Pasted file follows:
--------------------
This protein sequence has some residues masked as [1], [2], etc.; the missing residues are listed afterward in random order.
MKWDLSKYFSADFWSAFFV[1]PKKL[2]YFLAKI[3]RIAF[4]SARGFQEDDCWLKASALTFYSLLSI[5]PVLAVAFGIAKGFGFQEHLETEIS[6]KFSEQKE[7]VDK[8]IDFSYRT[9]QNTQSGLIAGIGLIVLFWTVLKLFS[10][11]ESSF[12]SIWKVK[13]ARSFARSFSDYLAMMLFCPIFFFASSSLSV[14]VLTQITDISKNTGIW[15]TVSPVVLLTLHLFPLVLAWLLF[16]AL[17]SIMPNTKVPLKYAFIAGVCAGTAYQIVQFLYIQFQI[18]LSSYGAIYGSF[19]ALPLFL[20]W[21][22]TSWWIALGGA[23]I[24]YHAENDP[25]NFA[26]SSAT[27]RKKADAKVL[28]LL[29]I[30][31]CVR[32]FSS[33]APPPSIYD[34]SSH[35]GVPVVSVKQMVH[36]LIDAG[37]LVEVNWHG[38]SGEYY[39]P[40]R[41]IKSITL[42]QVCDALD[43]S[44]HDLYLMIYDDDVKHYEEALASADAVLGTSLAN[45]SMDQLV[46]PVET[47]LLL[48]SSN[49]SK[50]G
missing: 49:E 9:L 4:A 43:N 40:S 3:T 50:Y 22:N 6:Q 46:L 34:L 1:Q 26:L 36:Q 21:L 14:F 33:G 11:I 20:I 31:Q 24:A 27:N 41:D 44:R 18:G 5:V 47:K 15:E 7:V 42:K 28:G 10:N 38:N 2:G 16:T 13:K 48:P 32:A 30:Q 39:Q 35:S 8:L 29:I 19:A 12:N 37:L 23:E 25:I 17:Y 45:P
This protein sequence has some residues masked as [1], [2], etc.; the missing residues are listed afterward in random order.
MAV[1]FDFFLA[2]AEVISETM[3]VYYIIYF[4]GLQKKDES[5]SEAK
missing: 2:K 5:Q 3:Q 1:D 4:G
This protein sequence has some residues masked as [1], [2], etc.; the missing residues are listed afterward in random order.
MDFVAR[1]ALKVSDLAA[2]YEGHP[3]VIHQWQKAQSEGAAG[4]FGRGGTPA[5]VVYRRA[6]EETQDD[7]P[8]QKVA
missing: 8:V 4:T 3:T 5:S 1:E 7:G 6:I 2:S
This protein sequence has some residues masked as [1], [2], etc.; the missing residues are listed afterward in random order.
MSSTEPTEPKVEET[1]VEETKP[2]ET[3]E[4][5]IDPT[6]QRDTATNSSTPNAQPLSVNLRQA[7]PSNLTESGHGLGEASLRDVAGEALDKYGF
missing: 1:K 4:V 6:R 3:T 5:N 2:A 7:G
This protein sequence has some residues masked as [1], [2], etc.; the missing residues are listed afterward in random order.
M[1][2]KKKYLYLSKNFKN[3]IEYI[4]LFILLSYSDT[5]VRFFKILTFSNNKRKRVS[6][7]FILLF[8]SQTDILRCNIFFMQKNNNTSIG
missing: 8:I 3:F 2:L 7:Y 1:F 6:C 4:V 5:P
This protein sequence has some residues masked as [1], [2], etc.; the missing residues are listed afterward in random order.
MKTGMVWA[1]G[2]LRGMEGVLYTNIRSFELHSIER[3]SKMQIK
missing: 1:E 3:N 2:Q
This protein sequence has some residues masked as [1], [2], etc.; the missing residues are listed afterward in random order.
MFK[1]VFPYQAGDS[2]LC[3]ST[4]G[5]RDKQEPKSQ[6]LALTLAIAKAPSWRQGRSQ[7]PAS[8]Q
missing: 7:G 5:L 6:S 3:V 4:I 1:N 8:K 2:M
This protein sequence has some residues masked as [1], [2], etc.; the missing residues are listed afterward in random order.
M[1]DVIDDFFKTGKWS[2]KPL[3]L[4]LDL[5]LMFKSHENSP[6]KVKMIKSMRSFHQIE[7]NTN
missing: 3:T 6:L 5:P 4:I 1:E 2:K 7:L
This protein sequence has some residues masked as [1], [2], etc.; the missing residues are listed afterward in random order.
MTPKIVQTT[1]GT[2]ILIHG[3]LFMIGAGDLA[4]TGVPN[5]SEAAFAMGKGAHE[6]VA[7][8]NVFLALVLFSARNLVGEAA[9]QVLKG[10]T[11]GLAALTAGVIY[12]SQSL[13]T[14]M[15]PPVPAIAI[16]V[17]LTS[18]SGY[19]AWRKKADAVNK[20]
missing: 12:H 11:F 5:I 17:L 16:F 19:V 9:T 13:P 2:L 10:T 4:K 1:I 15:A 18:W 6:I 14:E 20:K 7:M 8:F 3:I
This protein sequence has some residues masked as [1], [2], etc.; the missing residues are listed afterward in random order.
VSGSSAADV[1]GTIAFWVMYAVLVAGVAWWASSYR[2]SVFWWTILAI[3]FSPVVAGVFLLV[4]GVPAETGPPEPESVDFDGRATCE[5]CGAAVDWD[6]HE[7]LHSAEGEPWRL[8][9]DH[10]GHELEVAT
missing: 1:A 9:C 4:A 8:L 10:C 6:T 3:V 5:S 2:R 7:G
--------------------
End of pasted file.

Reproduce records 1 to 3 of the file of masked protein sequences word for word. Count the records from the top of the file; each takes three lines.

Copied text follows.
This protein sequence has some residues masked as [1], [2], etc.; the missing residues are listed afterward in random order.
MKWDLSKYFSADFWSAFFV[1]PKKL[2]YFLAKI[3]RIAF[4]SARGFQEDDCWLKASALTFYSLLSI[5]PVLAVAFGIAKGFGFQEHLETEIS[6]KFSEQKE[7]VDK[8]IDFSYRT[9]QNTQSGLIAGIGLIVLFWTVLKLFS[10][11]ESSF[12]SIWKVK[13]ARSFARSFSDYLAMMLFCPIFFFASSSLSV[14]VLTQITDISKNTGIW[15]TVSPVVLLTLHLFPLVLAWLLF[16]AL[17]SIMPNTKVPLKYAFIAGVCAGTAYQIVQFLYIQFQI[18]LSSYGAIYGSF[19]ALPLFL[20]W[21][22]TSWWIALGGA[23]I[24]YHAENDP[25]NFA[26]SSAT[27]RKKADAKVL[28]LL[29]I[30][31]CVR[32]FSS[33]APPPSIYD[34]SSH[35]GVPVVSVKQMVH[36]LIDAG[37]LVEVNWHG[38]SGEYY[39]P[40]R[41]IKSITL[42]QVCDALD[43]S[44]HDLYLMIYDDDVKHYEEALASADAVLGTSLAN[45]SMDQLV[46]PVET[47]LLL[48]SSN[49]SK[50]G
missing: 49:E 9:L 4:A 43:N 40:S 3:T 50:Y 22:N 6:Q 46:L 34:L 1:Q 26:L 36:Q 21:L 14:F 33:G 11:I 20:I 31:Q 24:A 27:N 41:D 44:R 18:G 5:V 47:K 15:E 7:V 42:K 28:G 10:N 38:N 2:G 16:T 13:K 48:P 32:A 30:Q 39:Q 35:S 8:L 29:I 19:A 12:N 37:L 23:E 25:I 17:Y 45:P
This protein sequence has some residues masked as [1], [2], etc.; the missing residues are listed afterward in random order.
MAV[1]FDFFLA[2]AEVISETM[3]VYYIIYF[4]GLQKKDES[5]SEAK
missing: 2:K 5:Q 3:Q 1:D 4:G
This protein sequence has some residues masked as [1], [2], etc.; the missing residues are listed afterward in random order.
MDFVAR[1]ALKVSDLAA[2]YEGHP[3]VIHQWQKAQSEGAAG[4]FGRGGTPA[5]VVYRRA[6]EETQDD[7]P[8]QKVA
missing: 8:V 4:T 3:T 5:S 1:E 7:G 6:I 2:S